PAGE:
The character Tachowa is right: people will only come see this play because they’ve heard of the artist mentioned in the title. But there’s a life – and a culture – that this play brings to life that we would have never had the opportunity to have learned about otherwise. The crushing thing I walked away from, at the very end, was that for however much Banksy fights to avoid fame, the very person he unexpectedly shone a spotlight on has had absolutely no benefit whatsoever from the attention he’s received. This show felt very real and left me feeling very sad, both for Tachowa’s losses and for the brokenness of a society that feels they have to keep hounding people like him from one place to another, without the benefit of even having a place to shave or the humanizing experience of eating with cutlery. I walked out of the show with a lot of questions. I sure hope at some point Tachowa gets some benefit from the entertainment that has been created from his suffering; but I also hope someday I can see him rollerblading down the Venice beach with mirrors glittering from every square inch of the clothes he’s carefully remade from other people’s trash.

(This review is from a preview performance that took place on Tuesday, April 1st, 2014. It continues through April 26th.)

Review – Damned Yankees – Imperial Productions at the Jack Studio Theater, Brockley

April 6, 2014

I’m a big fan of golden and silver age Broadway musicals, and a chance to finally see the Gwen Verdon extravaganza Damned Yankees performed live was more than enough to entice me to a pub theater in the far southern reaches of London town. With songs like, “Whatever Lola Wants, Lola Gets,” “Shoeless Joe from Hannibal, Mo,” and “A Little Brains, A Little Talent,” I was promised an evening of musical happy times if nothing else. I mean, you can’t really expect Bob Fosse choreography and Gwen Verdon va va voom ever again, but set your expectations correctly and you should have a good evening ahead. Furthermore, it was a UK premiere (or so I was told – hard to believe!) and after seven odd years here, the idea of seeing a musical about baseball made me feel kind of nostalgic.

As it turns out, the Brockley Jack’s pub theater did a solid job, despite only having a three piece band and a male cast that made me think of “Three Brides for Three Brothers” (baseball teams need to have 9 men; this one only had four – no wonder the Washington Senators kept losing to the New York Yankees!). But we had a nicely turned out set – the whole thing was painted to look like a baseball field – and respectable costuming – period feel dresses for the women and very good approximations of baseball uniforms – so I was content to see how the performances themselves held up.

The show got off to a bit of a stumbling start, as our hero, Joe Hardy (Liam Christopher Lloyd), is supposed to be a late middle aged man and instead was a very square jawed young man with a lot of va va voom of his own. He started singing “Goodbye Old Girl” with a bit of a rusty sounding voice, and I was worried: had they hired someone who couldn’t sing? But then the devil (Paul Tate) “transforms” him into Shoeless Joe (he changes out of his sweater), and Joe’s voice suddenly cleared up. Ah – this was him attempting to be an older man! Pity they couldn’t have done a bit more with facial prosthetics or something to make Lloyd clearly older in the first scene; it was confusing and I felt I only followed along because I already knew the script.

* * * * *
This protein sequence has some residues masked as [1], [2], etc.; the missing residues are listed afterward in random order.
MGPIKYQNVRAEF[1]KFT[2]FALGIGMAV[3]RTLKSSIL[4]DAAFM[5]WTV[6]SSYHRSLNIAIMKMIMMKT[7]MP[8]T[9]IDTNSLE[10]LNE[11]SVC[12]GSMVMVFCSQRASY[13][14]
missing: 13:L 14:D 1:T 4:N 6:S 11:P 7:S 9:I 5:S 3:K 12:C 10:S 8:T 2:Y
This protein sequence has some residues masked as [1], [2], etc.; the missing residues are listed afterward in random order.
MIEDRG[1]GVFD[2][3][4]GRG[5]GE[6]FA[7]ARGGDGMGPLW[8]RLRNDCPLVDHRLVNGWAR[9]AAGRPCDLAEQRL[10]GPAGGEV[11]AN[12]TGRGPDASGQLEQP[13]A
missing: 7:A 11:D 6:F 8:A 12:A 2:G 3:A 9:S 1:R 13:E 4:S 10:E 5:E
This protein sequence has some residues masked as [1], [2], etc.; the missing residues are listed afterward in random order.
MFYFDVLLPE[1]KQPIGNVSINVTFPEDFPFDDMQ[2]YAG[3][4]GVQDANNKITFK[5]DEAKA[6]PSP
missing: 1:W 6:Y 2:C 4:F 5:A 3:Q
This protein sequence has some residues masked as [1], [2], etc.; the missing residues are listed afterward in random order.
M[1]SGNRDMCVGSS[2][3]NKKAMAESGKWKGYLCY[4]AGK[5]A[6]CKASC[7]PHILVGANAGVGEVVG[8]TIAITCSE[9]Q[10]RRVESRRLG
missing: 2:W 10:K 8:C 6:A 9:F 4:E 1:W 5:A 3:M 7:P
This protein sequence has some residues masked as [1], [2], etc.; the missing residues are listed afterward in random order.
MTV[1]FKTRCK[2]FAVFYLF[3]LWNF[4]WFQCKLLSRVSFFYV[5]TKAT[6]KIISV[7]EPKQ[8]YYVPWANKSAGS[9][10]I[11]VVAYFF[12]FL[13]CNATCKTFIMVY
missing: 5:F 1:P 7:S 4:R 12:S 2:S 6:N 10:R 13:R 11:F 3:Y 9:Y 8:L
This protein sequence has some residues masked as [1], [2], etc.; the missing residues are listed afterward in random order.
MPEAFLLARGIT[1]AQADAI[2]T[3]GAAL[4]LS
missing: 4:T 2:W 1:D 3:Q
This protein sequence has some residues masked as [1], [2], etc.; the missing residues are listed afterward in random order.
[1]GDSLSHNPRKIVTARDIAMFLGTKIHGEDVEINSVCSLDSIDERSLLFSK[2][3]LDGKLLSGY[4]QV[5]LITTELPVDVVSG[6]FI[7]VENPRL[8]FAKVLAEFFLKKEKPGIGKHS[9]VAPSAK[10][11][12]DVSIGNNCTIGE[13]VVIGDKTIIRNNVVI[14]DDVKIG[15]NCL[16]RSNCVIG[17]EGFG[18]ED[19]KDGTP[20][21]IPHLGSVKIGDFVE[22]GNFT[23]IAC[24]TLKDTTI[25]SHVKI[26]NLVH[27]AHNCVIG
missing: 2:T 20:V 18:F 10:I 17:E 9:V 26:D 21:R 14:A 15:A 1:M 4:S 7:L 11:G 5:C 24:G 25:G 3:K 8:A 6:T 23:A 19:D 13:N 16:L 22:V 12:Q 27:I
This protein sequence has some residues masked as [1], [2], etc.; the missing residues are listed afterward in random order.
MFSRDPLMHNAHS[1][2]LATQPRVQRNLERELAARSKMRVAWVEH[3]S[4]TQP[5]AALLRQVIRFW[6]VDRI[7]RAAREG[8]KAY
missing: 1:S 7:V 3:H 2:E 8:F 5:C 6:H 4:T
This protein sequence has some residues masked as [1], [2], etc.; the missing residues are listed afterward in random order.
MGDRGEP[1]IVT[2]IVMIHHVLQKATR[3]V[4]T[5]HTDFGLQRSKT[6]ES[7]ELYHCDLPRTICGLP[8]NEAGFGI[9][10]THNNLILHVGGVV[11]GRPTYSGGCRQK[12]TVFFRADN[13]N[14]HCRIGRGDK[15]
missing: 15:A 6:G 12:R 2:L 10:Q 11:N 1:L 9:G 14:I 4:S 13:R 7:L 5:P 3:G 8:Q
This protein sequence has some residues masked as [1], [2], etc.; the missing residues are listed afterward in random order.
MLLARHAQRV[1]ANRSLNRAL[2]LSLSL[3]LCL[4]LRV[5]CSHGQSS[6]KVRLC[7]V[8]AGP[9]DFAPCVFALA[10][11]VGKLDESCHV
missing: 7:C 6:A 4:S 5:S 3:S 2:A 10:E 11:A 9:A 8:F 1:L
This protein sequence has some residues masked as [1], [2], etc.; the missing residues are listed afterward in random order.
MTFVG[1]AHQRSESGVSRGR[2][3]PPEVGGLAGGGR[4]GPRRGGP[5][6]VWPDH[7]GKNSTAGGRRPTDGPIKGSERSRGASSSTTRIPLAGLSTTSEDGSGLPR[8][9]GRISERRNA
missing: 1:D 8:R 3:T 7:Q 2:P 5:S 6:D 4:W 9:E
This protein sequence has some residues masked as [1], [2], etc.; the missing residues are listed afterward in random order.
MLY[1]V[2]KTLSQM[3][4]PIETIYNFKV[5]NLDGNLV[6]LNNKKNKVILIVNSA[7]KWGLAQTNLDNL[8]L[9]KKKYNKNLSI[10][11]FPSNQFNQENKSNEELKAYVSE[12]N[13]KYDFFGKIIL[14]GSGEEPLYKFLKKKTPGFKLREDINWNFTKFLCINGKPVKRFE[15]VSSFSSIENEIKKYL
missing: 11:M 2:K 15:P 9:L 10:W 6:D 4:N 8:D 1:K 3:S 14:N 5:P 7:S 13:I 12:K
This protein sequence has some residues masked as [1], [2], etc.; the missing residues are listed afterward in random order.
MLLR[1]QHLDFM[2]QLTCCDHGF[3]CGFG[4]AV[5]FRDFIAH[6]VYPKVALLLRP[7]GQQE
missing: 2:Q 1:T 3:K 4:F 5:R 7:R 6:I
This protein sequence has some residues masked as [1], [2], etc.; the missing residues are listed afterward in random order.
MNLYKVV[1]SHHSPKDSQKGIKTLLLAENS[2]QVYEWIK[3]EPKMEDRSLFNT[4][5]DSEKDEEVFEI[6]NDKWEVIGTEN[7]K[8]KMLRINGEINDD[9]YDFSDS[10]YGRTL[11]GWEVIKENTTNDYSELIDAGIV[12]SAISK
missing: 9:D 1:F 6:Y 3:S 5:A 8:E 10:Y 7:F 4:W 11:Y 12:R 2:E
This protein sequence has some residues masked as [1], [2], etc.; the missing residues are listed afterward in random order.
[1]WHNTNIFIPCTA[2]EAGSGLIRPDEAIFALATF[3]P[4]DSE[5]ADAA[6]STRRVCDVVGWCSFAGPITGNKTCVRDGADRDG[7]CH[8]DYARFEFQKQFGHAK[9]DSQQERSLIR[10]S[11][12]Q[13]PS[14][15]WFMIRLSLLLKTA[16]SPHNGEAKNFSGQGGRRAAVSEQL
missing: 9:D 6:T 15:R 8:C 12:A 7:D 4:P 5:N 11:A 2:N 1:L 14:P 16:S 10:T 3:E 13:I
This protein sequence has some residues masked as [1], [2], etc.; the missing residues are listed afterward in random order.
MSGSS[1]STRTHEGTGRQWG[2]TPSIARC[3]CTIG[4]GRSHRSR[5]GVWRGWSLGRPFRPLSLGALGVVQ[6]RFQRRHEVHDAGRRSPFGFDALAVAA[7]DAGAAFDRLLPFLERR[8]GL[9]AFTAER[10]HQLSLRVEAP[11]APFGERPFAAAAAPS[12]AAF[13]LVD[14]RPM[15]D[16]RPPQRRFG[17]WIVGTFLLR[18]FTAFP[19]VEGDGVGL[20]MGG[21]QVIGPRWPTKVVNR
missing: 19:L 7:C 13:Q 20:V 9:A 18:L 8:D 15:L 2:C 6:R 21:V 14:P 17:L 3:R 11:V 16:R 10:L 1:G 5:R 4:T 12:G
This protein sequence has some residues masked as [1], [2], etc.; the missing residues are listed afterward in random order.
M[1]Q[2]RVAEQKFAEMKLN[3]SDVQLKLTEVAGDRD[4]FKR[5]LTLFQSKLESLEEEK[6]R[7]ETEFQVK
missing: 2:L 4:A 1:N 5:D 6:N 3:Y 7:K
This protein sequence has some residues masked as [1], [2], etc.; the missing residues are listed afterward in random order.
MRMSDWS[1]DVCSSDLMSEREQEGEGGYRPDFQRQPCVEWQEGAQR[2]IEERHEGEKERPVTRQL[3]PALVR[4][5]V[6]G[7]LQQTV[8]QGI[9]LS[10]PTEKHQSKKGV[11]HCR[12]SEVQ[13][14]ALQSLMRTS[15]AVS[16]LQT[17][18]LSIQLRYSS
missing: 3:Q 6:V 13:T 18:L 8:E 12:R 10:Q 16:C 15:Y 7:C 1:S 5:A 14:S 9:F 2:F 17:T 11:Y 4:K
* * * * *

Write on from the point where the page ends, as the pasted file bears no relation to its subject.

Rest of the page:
Tate was effortlessly scheming and evil in his role as Joe’s “manager,” but the surprising standout from the cast for me was, not Lola (Charlotte Donald), but Rachel Lea Gray as Gloria, the meddling reporter who wants to figure out what Joe’s secret is. While she wasn’t appropriately costumed for a working woman (bare midriff? I think not), she had a voice that really filled the space, charisma galore, and great dance moves. Donald, by comparison, was too light in her role and didn’t actually have a strong of a voice as she needed to sell her character’s songs. On the other hand the choreographer had to take some blame for the floppy execution of “Whatever Lola Wants,” truly one of the standout songs of the show; but since so many of the other group dance numbers were fun, it’s hard to say Becky East was much to blame. She certainly handled the two bizarre salsa/cha-cha numbers well enough.

Overall, I’m glad I made it out to this theater to see this lively show; I even cheered along with the baseball warmup chants, but I was sorry there wasn’t popcorn and fresh roasted peanuts for sale in the lobby (an opportunity missed – I would have had people selling things in the stands before the show to increase the atmosphere). But fifteen years and three versions of Faust later, I’m finding even more to like in Damned Yankees than I did the first time I saw it, including the convincing heart break of Meg (Jenny Delisle), Joe’s faithful, loyal, lonely wife. It really is a classic and I think the story translates fine to the UK as a sports-obsessed man is as easily imagined here as back home. Perhaps Bollocks Beckham beckons as a new adaptation?

(This review is for a performance that took place on Thursday, April 3rd. It continues through April 12th.)